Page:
Rumors are swirling in the rail industry that the long delayed Surface Transportation Board (STB) Re-authorization bill will be released by the end of the year by Senator Jay Rockefeller, with an impact on rail carriers or shippers that remains a tight secret.
Earlier this year, Rockefeller, along with Senator Herb Kohl of Wisconsin, jointly agreed to postpone bills each of them were sponsoring, with Rockefeller working on the STB bill and Kohl separately working on new rail anti-trust legislation.
In a shipper-friendly letter to majority leader Henry Reid pulling the vote on the bill, the Senators in June said, “The Commerce and Judiciary committees intend to work together on comprehensive rail competition legislation.”
Now, there are rumors that the STB bill will soon see the light of day, though the direction of the bill has been kept a well-guarded secret to date, with almost no information shared with the media or industry groups. Some see that as a sign that the bill will be tough on the rail carriers, while others are less sure.
“Lacking much concrete information, there has been a lot of speculation about what an STB Reauthorization bill might include,” says John Larkin, an industry analyst for investment firm Stifel Nicolaus. “For example, it has been speculated that an STB Reauthorization bill may increase the size of the STB from 3 board members to 5 board members, which would add $2 million or more to the STB's budget. Some have even speculated that the STB might be expanded from its current size of around 150 total employees to 1,500.”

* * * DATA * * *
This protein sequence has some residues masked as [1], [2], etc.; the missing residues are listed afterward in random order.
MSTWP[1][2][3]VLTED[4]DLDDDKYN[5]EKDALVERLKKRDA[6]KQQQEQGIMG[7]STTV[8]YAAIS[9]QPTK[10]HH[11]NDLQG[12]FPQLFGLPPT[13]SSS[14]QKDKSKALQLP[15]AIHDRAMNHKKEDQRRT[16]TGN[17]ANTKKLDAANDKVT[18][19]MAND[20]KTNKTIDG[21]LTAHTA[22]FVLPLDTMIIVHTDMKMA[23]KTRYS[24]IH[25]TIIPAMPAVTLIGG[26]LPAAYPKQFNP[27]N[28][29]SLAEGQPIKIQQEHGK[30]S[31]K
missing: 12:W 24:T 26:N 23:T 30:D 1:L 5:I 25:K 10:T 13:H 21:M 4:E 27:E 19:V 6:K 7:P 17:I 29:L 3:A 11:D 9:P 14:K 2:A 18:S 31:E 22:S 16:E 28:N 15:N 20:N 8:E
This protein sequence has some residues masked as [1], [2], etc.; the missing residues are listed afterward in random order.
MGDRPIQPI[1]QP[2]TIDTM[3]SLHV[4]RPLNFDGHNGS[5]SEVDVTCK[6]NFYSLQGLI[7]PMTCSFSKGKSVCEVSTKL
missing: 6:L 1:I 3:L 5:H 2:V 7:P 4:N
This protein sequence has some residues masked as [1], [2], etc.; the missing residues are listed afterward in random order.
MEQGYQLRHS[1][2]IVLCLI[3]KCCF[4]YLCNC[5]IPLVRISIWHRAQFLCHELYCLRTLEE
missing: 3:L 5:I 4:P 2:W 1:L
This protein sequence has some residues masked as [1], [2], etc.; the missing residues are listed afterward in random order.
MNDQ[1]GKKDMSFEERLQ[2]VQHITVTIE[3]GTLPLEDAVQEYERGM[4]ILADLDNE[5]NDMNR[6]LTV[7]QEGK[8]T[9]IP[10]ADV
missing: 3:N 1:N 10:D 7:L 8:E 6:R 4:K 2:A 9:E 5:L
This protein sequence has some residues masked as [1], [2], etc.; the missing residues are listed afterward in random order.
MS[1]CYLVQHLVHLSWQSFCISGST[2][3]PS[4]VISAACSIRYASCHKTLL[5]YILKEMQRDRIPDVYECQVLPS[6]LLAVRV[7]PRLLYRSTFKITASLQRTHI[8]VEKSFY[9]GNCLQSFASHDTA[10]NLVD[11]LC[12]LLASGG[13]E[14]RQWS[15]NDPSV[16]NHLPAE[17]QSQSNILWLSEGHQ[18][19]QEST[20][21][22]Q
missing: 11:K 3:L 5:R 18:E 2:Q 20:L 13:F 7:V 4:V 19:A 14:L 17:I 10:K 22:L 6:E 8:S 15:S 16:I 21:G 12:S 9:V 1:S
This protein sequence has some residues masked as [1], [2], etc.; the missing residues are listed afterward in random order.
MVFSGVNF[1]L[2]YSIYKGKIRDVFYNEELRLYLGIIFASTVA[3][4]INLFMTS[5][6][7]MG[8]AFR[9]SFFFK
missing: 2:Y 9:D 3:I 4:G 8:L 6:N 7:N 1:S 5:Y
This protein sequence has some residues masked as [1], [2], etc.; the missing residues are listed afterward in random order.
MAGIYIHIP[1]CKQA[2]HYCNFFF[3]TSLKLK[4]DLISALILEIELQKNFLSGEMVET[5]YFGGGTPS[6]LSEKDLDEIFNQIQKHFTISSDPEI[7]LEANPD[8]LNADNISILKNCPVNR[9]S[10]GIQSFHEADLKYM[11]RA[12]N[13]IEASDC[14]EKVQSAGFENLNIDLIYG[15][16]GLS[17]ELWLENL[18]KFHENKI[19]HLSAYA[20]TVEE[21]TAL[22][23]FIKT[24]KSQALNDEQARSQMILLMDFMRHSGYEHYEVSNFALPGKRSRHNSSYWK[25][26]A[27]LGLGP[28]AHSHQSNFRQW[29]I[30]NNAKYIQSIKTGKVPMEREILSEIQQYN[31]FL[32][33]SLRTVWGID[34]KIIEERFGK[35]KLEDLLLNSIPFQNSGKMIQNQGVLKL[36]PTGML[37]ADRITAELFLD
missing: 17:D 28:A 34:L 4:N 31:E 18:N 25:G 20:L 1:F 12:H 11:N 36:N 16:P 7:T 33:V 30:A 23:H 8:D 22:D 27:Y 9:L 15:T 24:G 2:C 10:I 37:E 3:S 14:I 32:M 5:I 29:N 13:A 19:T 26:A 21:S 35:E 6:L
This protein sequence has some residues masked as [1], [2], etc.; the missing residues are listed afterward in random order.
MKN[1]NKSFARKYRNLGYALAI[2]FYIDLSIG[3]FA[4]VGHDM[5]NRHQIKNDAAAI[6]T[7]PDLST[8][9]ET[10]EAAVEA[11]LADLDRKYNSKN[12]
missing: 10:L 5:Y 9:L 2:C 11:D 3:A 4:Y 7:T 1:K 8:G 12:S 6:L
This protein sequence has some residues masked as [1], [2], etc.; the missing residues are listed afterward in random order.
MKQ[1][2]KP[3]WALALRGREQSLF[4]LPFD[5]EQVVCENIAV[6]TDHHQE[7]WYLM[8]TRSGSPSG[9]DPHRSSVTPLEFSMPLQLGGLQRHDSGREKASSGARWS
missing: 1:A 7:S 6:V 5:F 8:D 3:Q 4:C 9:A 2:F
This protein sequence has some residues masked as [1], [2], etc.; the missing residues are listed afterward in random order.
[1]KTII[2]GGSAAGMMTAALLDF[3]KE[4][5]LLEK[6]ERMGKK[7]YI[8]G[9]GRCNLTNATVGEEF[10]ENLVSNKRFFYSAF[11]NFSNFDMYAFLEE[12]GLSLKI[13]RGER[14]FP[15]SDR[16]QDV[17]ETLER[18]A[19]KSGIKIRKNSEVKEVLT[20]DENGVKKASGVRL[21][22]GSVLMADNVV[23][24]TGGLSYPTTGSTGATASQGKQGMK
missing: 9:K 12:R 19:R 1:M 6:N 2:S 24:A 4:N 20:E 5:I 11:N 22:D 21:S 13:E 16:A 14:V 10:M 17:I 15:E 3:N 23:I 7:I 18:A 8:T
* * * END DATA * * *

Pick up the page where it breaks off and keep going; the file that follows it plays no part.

In theory, the sharp rise in employees, if directionally accurate, would be to handle a surge of rate cases brought to the STB by shippers given new rights versus the rails in the new legislation. Regardless, it would probably take several years for the STB to ramp up staff by several times current levels.
Kohl’s Rail Anti-trust bill that was temporarily withdrawn in June included the following provisions:
- Eliminated the provision against court injunctions against the railroads: This may enable rail shippers to sue in federal courts to test various rail carrier policies, such as so-called “bottleneck pricing,” and perhaps get a court to force the carrier to quote separately each leg of a multi-leg route.
- Eliminated the "rate file" doctrine: Currently, shippers cannot sue for damages for excessive rates due to perceived "rail cartel" pricing if the rail carrier has filed those rates with the Surface Transportation Board. The bill would eliminate this precedent.
(Transportation Management Article - Continued Below)